Dump stations can be found in all of the developed campgrounds along with bathrooms and showers.
Kentucky: Mammoth Cave National Park
Another must-see spot if you’re headed down south is Mammoth Cave National Park. Home to Mammoth Cave, the longest known cave system in the world, this park is a wonder for both young and old to explore.
Numerous trails can also be found throughout the park as well as the Green River and its tributary, the Nolin River.
Camp right inside the park at the park’s only developed campground: Mammoth Cave Campground. This camping area has 111 total sites, most of which do not have any hookups although several VIP sites are available with full hookups.
A dump station is available along with access to water and bathrooms with hot showers.
North Carolina and Tennessee: Great Smoky Mountains National Park
The Great Smoky Mountains are a national treasure. Not only are these mountains uniquely beautiful and full of great hiking and outdoor fun, but this area is also rich with history.
This park sits on the border of Tennessee and North Carolina. Encompassing more than 500,000 acres, it is one of the largest federally protected areas east of the Mississippi.
Great camping is available for RVs right inside in the park at eight different developed campgrounds. While there are no hookups at the campgrounds within the park, dump stations and clean bathrooms with showers are available.
If you have a bigger trailer or motorhome, you’ll want to stay in the Cade’s Cove, Elkmont, or Smokemont campgrounds. These campgrounds are the only areas that can accommodate bigger rigs.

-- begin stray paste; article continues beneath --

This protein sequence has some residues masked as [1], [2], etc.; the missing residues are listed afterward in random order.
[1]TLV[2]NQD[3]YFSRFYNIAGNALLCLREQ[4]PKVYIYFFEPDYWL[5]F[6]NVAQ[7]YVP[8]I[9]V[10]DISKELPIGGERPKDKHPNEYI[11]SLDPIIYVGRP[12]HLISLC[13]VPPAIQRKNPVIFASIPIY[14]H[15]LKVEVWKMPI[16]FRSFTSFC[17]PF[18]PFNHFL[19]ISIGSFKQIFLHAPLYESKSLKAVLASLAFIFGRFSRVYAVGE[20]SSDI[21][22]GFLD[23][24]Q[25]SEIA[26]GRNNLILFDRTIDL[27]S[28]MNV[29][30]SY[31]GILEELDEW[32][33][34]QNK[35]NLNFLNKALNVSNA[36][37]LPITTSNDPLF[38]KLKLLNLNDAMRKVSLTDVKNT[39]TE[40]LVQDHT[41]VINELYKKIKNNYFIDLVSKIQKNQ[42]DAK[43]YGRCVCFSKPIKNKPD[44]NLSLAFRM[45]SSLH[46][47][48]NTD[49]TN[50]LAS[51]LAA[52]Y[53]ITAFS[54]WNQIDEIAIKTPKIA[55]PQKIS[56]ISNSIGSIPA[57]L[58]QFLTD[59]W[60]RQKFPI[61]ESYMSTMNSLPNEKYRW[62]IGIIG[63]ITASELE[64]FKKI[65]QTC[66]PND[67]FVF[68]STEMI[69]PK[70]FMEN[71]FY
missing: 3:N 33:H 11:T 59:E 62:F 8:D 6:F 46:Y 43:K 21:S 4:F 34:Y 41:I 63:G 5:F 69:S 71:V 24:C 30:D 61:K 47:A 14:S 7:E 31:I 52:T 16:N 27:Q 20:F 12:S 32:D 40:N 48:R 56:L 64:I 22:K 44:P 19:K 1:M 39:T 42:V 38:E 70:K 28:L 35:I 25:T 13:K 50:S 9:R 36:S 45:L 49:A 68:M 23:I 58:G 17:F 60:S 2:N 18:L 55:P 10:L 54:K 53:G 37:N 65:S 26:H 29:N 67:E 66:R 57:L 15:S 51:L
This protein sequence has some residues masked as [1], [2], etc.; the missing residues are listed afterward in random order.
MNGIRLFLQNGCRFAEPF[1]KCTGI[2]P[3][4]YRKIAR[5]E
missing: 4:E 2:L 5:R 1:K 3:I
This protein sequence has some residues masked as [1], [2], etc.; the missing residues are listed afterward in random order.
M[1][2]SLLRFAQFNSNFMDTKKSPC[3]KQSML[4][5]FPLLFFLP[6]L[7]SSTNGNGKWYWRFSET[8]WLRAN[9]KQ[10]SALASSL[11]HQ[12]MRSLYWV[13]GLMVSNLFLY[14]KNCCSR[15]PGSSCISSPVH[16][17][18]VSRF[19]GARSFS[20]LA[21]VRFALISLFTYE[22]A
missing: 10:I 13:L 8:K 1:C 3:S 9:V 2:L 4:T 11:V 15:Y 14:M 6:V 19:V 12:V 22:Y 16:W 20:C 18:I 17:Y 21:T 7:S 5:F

Georgia: Stone Mountain Campground
Just East of Atlanta in the small town of Stone Mountain Georgia sits a huge monolithic rock called Stone Mountain. With an elevation of just 1,600 feet, this mountain pales in comparison to the Rockies or the Cascades but its striking appearance has made it a prime attraction for the area.
Climb to the top of Georgia’s most visited attraction or take a cable car ride to the top and survey Stone Mountain Lake and the area below.
While Stone Mountain and the surrounding area is owned by the state of Georgia, one of the area’s biggest and most highly rated RV parks sits on the eastern side of the mountain. Stone Mountain Campground is a big, well-maintained park with paved sites and full hookups.
Many of Stone Mountain Campground’s sites even include cable TV and WiFi access. Check out the pool, playground, or other onsite amenities.
Since this park is so close to Stone Mountain, a lake, and Atlanta, it’s a great place to stay while exploring this interesting region.
Gulf Shores, Alabama: Sugar Sands RV Resort
If you want to hit the beach but avoid the heavy crowds that flood parts of Florida and other areas, consider visiting Gulf Shores Alabama. Gulf Shores sits right on the Gulf of Mexico just west of Pensacola Florida.